In order to win the contest, each entrepreneur \(i\in N=\left \{ 1,\ldots ,n\right \} \) invests in knowledge for the development of the venture. We denote by x_{i}, x_{i} ≥ 0, the amount of knowledge investment by entrepreneur i, and by \(X=\left (x_{1},....,x_{n}\right )\) the investment profile of all entrepreneurs. By investing in her internal knowledge, an entrepreneur increases her probability of winning the contest.
To benefit from the external knowledge investments of other entrepreneurs, an entrepreneur can form collaborations. Such collaborations are the result of her entrepreneurial networking which refers to her activities in creating and shaping links with other entrepreneurs. In our context, a network link between two entrepreneurs facilitates the exchange of their internal knowledge in form of a bilateral arrangement and is therefore termed knowledge collaboration. Let δ_{ij} = 1 if entrepreneur i has such a link with entrepreneur j—in this case, both are termed as partners—and let δ_{ij} = 0 if entrepreneur i does not have a link with entrepreneur j. The network of knowledge collaborations between entrepreneurs in the entire community then can be described by the entrepreneurial network matrix Δ:
For entrepreneur i ∈ N, let \(N_{i}=\left \{ j\in N:j\neq i,{\delta }_{ij}=1\right \} \subseteq N\) be the set of partners, and let \( k_{i}=\left \vert N_{i}\right \vert \) denote the cardinality of this set, that is, the number of knowledge collaborations formed by entrepreneur i. The number of all such collaborations in the community is denoted by \(K=\left (k_{1},....,k_{n}\right )\).
Forming a bilateral agreement between two entrepreneurs implies that their knowledge investments are shared. For simplicity, we assume in the basic model that each entrepreneur completely shares her internal knowledge with her partner without external knowledge spillovers. Thus, the total amount of internal and external knowledge\(\tilde {x}_{i}\) available to entrepreneur i in the contest is given by
We call \(\tilde {x}_{i}\) the effective knowledge of entrepreneur i ∈ N and denote by \(\widetilde {X}=\left (\tilde {x}_{1},...,\tilde {x}_{n}\right )\) the profile of effective knowledge in the community.
To model the contest we assume that the probability p_{i} of entrepreneur i being successful in the contest depends on three factors: (i) her own internal knowledge investment in the development of the venture, (ii) her access to the external knowledge of other entrepreneurs with whom she has formed knowledge collaborations, and (iii) the knowledge of all other entrepreneurs in the community. Of course, her own internal knowledge x_{i} increases the probability of winning the contest, whereas the knowledge x_{j} of all other entrepreneurs reduces this probability. Moreover, due to the knowledge transfers from her partners, entrepreneur i’s effective knowledge determines the probability of winning the contest. To keep the contest as simple as possible we use the functional form suggested by Tullock (1980),
The numerator shows entrepreneur i’s effective knowledge, whereas the denominator is the sum of all effective knowledge within the whole community. As we will see below, the probability of winning the contest p_{i} is increasing in entrepreneur i’s internal knowledge x_{i} but at a decreasing rate.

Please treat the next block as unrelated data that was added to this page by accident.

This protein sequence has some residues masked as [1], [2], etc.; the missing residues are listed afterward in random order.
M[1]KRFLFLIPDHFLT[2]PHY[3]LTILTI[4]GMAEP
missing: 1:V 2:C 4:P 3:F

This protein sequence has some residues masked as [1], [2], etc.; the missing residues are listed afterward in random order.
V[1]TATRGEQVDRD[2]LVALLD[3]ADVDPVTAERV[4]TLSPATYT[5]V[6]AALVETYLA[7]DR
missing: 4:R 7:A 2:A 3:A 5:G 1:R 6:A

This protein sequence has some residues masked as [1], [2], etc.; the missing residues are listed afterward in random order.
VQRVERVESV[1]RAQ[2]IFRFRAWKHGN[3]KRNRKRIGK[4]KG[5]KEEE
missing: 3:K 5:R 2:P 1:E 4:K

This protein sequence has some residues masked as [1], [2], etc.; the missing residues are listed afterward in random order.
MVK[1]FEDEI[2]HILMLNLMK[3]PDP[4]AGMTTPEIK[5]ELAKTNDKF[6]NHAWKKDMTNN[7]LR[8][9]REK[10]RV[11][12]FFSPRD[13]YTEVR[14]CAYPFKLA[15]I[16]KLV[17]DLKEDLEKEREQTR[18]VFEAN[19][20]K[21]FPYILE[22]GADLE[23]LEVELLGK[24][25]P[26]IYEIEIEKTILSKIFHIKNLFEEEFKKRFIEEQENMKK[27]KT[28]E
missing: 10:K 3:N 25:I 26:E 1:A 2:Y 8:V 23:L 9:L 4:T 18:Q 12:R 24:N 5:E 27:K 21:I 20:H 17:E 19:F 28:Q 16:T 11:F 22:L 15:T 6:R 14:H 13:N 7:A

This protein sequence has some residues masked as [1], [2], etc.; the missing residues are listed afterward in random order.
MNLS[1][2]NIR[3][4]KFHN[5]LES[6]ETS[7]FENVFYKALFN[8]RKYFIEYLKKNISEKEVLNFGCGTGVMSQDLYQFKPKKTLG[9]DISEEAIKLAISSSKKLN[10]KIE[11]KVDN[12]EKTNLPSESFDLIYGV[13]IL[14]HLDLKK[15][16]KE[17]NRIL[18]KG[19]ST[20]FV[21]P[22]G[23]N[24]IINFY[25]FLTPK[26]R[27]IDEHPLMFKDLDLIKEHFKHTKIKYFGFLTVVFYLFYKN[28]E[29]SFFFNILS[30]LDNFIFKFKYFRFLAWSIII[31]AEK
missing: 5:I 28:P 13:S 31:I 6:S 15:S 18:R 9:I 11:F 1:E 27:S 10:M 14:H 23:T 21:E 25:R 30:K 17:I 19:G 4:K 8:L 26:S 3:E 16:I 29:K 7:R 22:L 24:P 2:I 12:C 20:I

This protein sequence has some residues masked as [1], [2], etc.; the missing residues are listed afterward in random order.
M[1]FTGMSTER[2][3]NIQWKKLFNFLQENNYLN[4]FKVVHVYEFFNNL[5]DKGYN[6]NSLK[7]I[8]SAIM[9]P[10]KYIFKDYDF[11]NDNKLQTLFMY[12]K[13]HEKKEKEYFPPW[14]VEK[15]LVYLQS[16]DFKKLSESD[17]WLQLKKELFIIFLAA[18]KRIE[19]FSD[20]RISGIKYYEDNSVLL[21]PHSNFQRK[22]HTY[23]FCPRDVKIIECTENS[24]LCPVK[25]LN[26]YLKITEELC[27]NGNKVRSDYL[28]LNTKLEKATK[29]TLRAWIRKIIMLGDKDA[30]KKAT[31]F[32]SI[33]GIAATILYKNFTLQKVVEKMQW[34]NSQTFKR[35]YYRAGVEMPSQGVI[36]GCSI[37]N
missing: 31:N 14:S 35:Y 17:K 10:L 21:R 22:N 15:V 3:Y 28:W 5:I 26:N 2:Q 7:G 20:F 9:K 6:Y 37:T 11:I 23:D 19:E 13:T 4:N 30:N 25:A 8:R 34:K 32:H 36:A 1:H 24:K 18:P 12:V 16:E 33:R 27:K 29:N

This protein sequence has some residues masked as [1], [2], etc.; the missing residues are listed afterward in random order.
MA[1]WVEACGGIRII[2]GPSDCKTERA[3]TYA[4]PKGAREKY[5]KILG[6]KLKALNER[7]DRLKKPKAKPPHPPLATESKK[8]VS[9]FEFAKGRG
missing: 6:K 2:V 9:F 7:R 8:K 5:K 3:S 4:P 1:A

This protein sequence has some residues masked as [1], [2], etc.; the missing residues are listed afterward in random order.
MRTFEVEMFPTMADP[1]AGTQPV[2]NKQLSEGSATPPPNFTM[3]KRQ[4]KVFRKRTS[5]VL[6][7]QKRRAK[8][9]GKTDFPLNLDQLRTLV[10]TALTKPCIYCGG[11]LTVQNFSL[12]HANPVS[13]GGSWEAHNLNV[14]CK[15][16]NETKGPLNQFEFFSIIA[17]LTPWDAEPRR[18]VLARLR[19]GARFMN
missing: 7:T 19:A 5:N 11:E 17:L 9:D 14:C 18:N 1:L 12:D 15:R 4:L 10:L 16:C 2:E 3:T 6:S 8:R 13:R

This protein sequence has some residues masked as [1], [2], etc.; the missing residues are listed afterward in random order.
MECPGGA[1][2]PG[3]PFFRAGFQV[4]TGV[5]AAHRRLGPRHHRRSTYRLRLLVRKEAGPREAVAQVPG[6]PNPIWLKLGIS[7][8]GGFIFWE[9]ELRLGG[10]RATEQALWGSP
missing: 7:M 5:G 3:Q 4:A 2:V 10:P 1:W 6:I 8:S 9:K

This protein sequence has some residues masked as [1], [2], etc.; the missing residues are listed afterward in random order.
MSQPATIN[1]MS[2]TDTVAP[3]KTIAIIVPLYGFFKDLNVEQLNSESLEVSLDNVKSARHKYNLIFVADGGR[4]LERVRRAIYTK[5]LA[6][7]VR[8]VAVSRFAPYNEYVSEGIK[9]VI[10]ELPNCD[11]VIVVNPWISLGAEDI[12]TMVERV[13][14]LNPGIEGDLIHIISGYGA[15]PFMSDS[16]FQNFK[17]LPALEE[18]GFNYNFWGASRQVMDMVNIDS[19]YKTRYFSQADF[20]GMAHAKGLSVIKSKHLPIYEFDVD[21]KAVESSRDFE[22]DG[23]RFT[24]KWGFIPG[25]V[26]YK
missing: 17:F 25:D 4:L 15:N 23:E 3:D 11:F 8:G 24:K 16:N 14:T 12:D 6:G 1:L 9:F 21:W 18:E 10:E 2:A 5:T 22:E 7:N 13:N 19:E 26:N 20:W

If entrepreneur i wins the contest, she will get the value V of the venture, whereas the payoffs of all other entrepreneurs in the contest are zero. Without loss of generality, we normalize V = 1.^{Footnote 5} Accordingly, the expected payoff of entrepreneur i is
Note that we implicitly assume here that, although networking allows entrepreneurs to share knowledge, only the winner enjoys the value of the venture. This assumption, however, is without loss of generality. We could either interpret the probability p_{i} of winning the contest as entrepreneur i’s share of the value V of the venture, or we could assume the venture would be shared by all collaborating partners.^{Footnote 6} Since in equilibrium entrepreneurs’ investments in knowledge only depend on the number of collaborations, entrepreneur i’s overall expected payoff is identical to \(\pi _{i}^{\ast }\left (X,{\Delta } \right )\) in both cases.
Formation of the entrepreneurial network
To analyze the formation of the entrepreneurial network we proceed by backward induction: We first consider entrepreneurs’ investments in internal knowledge for a given entrepreneurial network. We then analyze the formation of knowledge collaborations such that the entrepreneurial network is stable.
Optimal internal knowledge investments
For a given entrepreneurial network matrix Δ, let \((x_{1}^{\ast },{\ldots } ,x_{n}^{\ast })\) denote the Nash equilibrium investments in internal knowledge. The optimal knowledge investment \( x_{i}^{\ast }\) of entrepreneur i ∈ N, having formed k_{i} knowledge collaborations with other entrepreneurs, maximizes her payoff given the equilibrium investments \(x_{j}^{\ast }\) of all other entrepreneurs j≠i in the community. Assuming an interior optimum, \(x_{i}^{\ast }\) then satisfies the firstorder necessary condition for a Nash equilibrium, i.e., \( x_{i}^{\ast }\) equals marginal benefits and marginal costs:
The marginal change in the probability of success on the lefthand side of Eq. (1) is determined by two factors: The first term represents the marginal increase in the winning probability of entrepreneur i due to the increase of her knowledge investment. The second term represents the marginal decrease in the winning probability due to the corresponding increase of her partners’ effective knowledge. Note that if entrepreneur i increases her internal knowledge, this investment not only affects her own effective knowledge but also the effective knowledge of all her k_{i} partners in the contest.
Proposition 1
Suppose that the matrix Δ describes the entrepreneurial network in the community. Then, the optimal knowledge investment \(x_{i}^{\ast }\) of entrepreneur i, her probability of winning the contest, and her equilibrium payoff, are given by